How to look for peripheral vascular disease

One of the most crucial roles that a podiatrist takes on is to assess the vascular or blood circulation status to the feet and lower limb to figure out if patients are at risk or not to inadequate healing due to the blood flow. If a person was at high risk for complications for that reason, then steps need to be taken to lower that threat and safeguard the feet from damage, especially when they have diabetes. The regular talk show for Podiatrists, PodChatLive focused an entire episode to this problem. PodChatLive is a free continuing education stream which goes live on Facebook. The intended audience is podiatry practitioners doing work in clinical practice, though the actual target audience include a lot of other health care professionals as well. Through the stream there is lots of dialogue and comments on Facebook. Later on the recorded video version is uploaded to YouTube and the podcast version is put onto the standard places like Spotify and also iTunes.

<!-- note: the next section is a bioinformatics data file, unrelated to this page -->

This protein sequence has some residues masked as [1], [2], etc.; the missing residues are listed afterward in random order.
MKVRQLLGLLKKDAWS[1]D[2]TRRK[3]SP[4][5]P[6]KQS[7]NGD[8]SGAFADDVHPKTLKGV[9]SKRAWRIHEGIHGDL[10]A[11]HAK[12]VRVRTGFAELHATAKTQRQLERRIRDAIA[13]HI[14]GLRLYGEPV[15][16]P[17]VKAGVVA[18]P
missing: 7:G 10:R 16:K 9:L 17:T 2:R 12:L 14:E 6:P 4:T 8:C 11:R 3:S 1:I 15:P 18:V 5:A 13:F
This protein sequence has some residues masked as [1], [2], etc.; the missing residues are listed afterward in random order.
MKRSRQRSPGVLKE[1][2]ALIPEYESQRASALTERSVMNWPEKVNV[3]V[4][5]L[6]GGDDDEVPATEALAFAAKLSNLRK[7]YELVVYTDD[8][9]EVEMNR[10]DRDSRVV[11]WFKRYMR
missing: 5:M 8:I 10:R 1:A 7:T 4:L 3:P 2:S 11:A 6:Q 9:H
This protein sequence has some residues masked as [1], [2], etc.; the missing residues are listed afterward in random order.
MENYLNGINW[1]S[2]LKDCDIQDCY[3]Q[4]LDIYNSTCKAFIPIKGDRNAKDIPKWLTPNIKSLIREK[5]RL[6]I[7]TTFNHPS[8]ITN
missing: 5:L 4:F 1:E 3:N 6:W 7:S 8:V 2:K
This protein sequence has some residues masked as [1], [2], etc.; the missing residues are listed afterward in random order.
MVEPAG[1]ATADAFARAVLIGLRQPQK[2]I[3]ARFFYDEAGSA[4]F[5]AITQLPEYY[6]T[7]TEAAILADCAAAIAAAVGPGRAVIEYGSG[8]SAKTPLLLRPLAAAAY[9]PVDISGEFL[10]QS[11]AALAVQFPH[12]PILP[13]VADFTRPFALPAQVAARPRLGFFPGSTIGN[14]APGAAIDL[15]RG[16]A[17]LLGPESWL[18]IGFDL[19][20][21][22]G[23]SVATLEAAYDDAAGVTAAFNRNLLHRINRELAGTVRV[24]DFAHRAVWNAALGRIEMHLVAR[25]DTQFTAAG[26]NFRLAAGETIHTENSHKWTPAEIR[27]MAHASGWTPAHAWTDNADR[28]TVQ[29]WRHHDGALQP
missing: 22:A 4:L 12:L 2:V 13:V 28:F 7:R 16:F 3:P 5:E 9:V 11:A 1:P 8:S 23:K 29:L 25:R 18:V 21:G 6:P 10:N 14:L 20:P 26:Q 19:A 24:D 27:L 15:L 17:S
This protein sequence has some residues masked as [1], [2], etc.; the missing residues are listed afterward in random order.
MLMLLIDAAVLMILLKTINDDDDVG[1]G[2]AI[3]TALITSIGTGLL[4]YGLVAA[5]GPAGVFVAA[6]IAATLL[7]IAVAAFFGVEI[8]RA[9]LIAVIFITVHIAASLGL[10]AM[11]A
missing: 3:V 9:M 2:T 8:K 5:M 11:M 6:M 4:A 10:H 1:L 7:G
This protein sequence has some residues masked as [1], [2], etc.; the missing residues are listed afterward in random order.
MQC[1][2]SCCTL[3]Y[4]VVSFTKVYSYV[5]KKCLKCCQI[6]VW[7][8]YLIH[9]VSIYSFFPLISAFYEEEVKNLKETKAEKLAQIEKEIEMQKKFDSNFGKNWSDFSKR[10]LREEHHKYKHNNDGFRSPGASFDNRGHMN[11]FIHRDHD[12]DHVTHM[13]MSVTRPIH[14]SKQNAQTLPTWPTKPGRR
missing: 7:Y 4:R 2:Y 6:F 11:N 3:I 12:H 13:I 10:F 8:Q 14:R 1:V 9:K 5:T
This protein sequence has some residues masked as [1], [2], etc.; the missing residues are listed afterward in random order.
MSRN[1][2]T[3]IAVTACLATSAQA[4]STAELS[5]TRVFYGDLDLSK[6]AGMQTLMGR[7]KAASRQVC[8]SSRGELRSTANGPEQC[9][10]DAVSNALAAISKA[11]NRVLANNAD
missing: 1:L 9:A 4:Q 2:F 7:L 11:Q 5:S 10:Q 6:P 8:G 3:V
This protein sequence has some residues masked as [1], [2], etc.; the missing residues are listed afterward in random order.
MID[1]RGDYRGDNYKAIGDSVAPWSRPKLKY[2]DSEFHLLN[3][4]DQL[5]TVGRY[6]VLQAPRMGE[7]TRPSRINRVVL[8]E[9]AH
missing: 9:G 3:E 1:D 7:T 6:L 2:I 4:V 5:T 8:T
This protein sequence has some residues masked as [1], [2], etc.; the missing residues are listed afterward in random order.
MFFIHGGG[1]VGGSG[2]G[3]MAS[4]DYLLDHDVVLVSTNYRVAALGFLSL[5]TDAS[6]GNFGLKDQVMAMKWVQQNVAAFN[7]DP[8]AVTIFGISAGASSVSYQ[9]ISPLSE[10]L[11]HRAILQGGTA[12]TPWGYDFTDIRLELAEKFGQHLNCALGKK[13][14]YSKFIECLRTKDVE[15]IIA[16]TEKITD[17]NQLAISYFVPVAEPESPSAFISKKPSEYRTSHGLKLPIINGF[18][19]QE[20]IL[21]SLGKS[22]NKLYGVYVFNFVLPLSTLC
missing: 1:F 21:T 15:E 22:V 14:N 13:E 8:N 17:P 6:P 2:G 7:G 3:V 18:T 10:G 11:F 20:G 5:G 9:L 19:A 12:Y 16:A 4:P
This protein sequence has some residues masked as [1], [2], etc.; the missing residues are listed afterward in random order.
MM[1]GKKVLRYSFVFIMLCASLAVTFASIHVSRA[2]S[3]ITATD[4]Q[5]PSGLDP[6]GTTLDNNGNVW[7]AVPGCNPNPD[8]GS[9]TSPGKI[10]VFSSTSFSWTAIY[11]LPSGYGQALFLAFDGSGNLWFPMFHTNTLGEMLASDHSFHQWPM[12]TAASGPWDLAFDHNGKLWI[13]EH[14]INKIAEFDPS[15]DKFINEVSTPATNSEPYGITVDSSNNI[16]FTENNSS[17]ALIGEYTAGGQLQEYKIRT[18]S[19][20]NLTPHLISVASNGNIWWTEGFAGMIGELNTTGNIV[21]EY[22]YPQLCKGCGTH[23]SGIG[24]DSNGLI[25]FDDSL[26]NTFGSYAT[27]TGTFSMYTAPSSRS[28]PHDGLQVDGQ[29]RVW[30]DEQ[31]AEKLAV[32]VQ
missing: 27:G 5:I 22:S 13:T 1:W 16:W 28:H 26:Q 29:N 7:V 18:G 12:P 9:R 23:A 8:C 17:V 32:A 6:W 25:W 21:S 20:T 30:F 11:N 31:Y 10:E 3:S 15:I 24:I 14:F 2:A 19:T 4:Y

In the show on vascular issues and examination of the feet the hosts chatted with Peta Tehan, a podiatrist, and an academic at the University of Newcastle, Australia and with Martin Fox who is also a podiatrist and also works in a CCG-commissioned, community-based National Health Service service in Manchester, UK where he provides early recognition, diagnosis and ideal clinical management of individuals with diagnosed peripheral vascular disease. In the episode there was many real and valuable vascular gems from Martin and Peta. They discussed what a vascular evaluation should look like in clinical practice, the importance of doppler use for a vascular evaluation (and common errors made), we listened to several doppler waveforms live (and recognize how depending upon our ears by itself is probably not perfect), and identified the importance of great history taking and testing in individuals with identified risk factors, notably given that 50% of those with peripheral arterial probalems have no symptoms.